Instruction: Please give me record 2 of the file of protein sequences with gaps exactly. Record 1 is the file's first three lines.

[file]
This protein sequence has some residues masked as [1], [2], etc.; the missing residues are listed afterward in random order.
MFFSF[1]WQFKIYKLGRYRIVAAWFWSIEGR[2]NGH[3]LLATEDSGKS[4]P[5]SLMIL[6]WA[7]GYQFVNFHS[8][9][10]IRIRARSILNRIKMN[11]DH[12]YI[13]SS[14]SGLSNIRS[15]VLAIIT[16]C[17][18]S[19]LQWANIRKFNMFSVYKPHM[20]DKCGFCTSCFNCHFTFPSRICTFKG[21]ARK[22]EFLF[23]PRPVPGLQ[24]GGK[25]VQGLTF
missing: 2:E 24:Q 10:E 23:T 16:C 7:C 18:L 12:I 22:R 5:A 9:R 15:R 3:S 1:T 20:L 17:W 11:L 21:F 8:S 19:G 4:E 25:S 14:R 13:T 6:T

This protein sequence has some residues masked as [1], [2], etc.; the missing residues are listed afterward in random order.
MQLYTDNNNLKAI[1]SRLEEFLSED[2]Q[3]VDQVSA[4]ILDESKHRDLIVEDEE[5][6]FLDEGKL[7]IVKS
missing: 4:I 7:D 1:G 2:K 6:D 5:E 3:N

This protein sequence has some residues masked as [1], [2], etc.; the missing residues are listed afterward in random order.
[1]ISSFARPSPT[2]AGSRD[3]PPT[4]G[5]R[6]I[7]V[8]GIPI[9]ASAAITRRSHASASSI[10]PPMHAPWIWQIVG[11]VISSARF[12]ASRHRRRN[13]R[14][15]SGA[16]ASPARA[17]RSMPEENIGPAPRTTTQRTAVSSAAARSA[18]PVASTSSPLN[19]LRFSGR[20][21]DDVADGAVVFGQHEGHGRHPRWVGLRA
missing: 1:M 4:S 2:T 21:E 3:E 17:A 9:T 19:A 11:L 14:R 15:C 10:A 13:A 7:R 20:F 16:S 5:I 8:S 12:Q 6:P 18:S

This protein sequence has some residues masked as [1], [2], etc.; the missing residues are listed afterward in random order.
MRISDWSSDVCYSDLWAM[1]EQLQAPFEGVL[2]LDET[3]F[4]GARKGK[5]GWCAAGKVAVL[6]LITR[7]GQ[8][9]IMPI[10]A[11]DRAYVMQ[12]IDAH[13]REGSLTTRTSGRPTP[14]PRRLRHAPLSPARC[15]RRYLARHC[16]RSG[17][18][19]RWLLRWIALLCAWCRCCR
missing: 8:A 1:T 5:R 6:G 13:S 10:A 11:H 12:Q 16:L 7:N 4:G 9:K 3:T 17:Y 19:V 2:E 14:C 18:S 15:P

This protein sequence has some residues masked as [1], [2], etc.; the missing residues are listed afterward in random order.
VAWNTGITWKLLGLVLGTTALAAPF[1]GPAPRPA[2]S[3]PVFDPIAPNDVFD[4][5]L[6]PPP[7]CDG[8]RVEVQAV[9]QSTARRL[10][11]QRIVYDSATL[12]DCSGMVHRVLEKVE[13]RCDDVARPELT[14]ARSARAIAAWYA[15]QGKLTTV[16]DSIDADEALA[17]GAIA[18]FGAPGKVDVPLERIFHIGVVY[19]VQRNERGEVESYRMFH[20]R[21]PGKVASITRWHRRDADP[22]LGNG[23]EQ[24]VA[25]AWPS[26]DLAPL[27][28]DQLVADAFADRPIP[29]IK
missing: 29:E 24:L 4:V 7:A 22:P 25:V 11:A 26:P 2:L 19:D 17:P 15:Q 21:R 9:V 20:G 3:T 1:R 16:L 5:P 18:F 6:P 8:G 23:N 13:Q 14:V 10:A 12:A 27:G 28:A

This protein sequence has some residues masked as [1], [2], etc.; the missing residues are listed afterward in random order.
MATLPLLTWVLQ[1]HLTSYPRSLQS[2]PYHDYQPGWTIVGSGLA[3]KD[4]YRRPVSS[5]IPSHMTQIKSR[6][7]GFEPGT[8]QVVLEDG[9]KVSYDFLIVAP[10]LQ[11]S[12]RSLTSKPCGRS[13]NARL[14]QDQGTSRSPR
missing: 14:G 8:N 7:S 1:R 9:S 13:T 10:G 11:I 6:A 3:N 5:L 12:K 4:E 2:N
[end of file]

This protein sequence has some residues masked as [1], [2], etc.; the missing residues are listed afterward in random order.
MQLYTDNNNLKAI[1]SRLEEFLSED[2]Q[3]VDQVSA[4]ILDESKHRDLIVEDEE[5][6]FLDEGKL[7]IVKS
missing: 4:I 7:D 1:G 2:K 6:D 5:E 3:N